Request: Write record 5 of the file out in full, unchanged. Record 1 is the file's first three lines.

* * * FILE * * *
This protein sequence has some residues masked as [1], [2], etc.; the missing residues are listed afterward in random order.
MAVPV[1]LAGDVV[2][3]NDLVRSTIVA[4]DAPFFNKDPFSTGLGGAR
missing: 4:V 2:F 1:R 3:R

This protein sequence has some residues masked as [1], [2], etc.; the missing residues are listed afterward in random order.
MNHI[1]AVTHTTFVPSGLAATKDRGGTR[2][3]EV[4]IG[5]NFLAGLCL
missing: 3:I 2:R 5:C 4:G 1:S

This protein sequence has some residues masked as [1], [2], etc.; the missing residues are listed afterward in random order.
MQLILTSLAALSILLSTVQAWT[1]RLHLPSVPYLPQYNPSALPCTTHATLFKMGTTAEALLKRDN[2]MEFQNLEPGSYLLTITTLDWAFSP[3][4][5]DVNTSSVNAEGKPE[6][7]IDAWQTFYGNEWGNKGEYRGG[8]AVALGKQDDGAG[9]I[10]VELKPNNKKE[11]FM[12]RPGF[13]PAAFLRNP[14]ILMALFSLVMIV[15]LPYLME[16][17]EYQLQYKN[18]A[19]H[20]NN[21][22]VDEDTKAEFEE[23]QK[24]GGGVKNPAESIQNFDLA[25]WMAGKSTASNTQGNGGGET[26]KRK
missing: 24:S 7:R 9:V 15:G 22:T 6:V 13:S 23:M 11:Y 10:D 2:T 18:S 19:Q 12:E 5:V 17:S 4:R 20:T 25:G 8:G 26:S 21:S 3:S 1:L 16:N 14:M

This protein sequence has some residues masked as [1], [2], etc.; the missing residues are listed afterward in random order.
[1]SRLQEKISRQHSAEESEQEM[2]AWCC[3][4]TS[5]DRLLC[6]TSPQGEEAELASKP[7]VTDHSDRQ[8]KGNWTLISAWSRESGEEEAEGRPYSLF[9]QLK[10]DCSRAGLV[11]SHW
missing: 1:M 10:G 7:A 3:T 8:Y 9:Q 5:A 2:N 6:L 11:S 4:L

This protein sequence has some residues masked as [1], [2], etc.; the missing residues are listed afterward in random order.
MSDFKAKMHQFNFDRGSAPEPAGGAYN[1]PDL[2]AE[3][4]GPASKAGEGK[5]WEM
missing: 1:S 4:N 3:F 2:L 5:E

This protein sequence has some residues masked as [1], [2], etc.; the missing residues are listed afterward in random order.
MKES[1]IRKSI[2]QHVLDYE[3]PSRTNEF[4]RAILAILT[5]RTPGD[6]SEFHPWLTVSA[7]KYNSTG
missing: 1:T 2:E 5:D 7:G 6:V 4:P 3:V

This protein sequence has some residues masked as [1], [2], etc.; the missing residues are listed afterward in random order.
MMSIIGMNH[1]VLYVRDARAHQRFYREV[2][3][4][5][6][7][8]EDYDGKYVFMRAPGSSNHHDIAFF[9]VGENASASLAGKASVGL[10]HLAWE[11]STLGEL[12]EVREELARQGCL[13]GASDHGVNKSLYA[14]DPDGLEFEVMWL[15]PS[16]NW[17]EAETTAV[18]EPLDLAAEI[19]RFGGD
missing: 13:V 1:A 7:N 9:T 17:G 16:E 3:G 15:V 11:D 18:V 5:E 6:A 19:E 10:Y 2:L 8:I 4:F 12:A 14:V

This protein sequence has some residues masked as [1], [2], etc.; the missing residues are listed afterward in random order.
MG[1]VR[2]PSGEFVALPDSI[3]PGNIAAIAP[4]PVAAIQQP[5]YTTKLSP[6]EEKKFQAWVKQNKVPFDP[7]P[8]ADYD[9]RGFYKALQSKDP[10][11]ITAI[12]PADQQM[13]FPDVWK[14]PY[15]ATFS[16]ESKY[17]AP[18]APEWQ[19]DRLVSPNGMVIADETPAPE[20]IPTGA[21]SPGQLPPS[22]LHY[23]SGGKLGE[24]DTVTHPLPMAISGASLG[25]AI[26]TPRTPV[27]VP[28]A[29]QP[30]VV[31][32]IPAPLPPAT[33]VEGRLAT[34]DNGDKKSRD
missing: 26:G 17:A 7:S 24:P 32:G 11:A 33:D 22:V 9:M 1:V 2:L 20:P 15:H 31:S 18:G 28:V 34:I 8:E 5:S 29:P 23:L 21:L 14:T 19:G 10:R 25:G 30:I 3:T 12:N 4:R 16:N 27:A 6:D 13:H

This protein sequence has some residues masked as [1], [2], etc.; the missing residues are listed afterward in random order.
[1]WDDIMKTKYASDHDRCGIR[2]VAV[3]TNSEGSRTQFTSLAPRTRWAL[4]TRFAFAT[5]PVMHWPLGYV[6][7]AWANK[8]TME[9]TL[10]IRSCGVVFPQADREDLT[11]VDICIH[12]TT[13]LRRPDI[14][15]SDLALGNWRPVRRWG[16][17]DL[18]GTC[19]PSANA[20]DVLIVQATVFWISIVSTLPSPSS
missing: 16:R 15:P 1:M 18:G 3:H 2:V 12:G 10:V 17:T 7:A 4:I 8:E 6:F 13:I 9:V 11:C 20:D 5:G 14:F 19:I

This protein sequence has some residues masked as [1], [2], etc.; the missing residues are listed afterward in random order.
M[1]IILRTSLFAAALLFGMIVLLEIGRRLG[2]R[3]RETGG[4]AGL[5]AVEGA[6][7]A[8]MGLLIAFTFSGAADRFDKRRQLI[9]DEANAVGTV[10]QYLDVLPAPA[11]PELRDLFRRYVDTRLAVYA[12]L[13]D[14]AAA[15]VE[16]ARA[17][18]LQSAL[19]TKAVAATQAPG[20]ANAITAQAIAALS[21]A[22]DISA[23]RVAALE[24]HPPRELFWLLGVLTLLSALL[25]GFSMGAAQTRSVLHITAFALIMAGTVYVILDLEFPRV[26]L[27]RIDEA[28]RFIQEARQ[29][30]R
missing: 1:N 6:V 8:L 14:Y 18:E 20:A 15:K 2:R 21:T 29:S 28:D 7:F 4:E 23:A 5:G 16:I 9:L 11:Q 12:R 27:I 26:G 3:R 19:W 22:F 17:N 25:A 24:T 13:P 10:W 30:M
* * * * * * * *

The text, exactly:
This protein sequence has some residues masked as [1], [2], etc.; the missing residues are listed afterward in random order.
MSDFKAKMHQFNFDRGSAPEPAGGAYN[1]PDL[2]AE[3][4]GPASKAGEGK[5]WEM
missing: 1:S 4:N 3:F 2:L 5:E